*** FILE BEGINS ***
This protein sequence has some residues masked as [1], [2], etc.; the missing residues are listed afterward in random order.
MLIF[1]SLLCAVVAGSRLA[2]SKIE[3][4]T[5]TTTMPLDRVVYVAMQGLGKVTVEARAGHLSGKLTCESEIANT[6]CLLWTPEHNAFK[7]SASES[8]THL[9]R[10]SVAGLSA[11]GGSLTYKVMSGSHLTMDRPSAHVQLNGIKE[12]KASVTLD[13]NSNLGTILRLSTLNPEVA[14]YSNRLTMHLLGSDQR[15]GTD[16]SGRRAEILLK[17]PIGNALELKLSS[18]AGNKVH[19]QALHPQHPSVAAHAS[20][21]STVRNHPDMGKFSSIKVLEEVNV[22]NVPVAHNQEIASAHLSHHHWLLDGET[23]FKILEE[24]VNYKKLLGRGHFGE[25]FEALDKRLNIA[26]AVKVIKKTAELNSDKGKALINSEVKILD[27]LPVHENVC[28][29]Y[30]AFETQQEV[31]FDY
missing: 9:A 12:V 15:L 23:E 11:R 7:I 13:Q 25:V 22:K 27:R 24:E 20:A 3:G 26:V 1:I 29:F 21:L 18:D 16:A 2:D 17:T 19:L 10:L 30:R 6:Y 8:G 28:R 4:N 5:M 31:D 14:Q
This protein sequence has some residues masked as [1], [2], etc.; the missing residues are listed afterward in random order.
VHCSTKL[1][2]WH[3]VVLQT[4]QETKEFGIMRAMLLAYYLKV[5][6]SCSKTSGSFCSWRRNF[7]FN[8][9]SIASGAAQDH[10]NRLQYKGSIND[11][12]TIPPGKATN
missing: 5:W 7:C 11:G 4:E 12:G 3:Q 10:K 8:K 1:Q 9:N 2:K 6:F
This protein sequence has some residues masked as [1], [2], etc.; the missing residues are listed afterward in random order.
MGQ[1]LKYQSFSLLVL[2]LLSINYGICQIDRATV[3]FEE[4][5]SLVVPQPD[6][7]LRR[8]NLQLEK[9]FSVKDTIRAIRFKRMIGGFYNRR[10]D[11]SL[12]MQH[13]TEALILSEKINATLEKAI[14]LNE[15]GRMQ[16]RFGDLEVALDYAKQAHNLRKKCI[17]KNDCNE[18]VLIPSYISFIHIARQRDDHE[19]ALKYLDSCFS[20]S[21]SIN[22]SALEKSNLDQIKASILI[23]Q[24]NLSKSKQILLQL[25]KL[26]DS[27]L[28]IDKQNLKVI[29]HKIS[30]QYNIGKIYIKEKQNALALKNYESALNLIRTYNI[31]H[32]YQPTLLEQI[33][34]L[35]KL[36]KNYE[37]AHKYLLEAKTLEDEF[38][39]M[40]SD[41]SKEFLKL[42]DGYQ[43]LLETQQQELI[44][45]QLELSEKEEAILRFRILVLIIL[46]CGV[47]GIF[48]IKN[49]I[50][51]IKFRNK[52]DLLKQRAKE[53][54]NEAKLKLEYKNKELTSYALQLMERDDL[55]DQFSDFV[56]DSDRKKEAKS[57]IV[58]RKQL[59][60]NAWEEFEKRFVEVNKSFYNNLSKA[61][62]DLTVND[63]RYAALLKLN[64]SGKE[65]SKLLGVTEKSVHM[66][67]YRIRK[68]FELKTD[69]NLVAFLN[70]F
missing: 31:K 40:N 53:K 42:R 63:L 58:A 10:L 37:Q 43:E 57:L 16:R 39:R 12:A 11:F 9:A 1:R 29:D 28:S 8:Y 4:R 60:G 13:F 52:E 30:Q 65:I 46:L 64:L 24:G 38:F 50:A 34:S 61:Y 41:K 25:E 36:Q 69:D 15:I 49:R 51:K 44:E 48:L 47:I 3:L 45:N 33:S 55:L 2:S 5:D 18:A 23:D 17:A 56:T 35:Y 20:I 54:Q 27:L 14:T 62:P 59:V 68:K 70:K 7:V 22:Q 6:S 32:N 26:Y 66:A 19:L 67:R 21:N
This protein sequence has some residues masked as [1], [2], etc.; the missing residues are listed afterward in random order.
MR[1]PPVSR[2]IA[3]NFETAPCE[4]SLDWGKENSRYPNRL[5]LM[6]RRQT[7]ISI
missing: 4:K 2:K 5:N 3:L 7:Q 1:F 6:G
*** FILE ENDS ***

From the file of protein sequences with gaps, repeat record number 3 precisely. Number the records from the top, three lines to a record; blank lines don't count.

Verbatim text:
This protein sequence has some residues masked as [1], [2], etc.; the missing residues are listed afterward in random order.
MGQ[1]LKYQSFSLLVL[2]LLSINYGICQIDRATV[3]FEE[4][5]SLVVPQPD[6][7]LRR[8]NLQLEK[9]FSVKDTIRAIRFKRMIGGFYNRR[10]D[11]SL[12]MQH[13]TEALILSEKINATLEKAI[14]LNE[15]GRMQ[16]RFGDLEVALDYAKQAHNLRKKCI[17]KNDCNE[18]VLIPSYISFIHIARQRDDHE[19]ALKYLDSCFS[20]S[21]SIN[22]SALEKSNLDQIKASILI[23]Q[24]NLSKSKQILLQL[25]KL[26]DS[27]L[28]IDKQNLKVI[29]HKIS[30]QYNIGKIYIKEKQNALALKNYESALNLIRTYNI[31]H[32]YQPTLLEQI[33][34]L[35]KL[36]KNYE[37]AHKYLLEAKTLEDEF[38][39]M[40]SD[41]SKEFLKL[42]DGYQ[43]LLETQQQELI[44][45]QLELSEKEEAILRFRILVLIIL[46]CGV[47]GIF[48]IKN[49]I[50][51]IKFRNK[52]DLLKQRAKE[53][54]NEAKLKLEYKNKELTSYALQLMERDDL[55]DQFSDFV[56]DSDRKKEAKS[57]IV[58]RKQL[59][60]NAWEEFEKRFVEVNKSFYNNLSKA[61][62]DLTVND[63]RYAALLKLN[64]SGKE[65]SKLLGVTEKSVHM[66][67]YRIRK[68]FELKTD[69]NLVAFLN[70]F
missing: 31:K 40:N 53:K 42:R 63:L 58:A 10:L 37:Q 43:E 57:L 16:R 39:R 12:A 11:F 9:A 1:R 29:D 28:S 8:Y 4:R 60:G 13:F 52:E 30:Q 65:I 46:L 64:L 24:G 38:F 50:A 34:S 61:Y 41:K 25:E 36:Q 69:D 15:I 49:R 51:K 44:E 48:L 47:I 3:L 45:N 33:S 55:L 2:S 5:D 18:A 23:D 17:A 56:T 35:Y 20:I 54:Q 27:L 14:T 62:P 59:V 68:K 70:K 7:V 22:Q 6:S 32:N 26:Y 66:A 19:L 67:R 21:N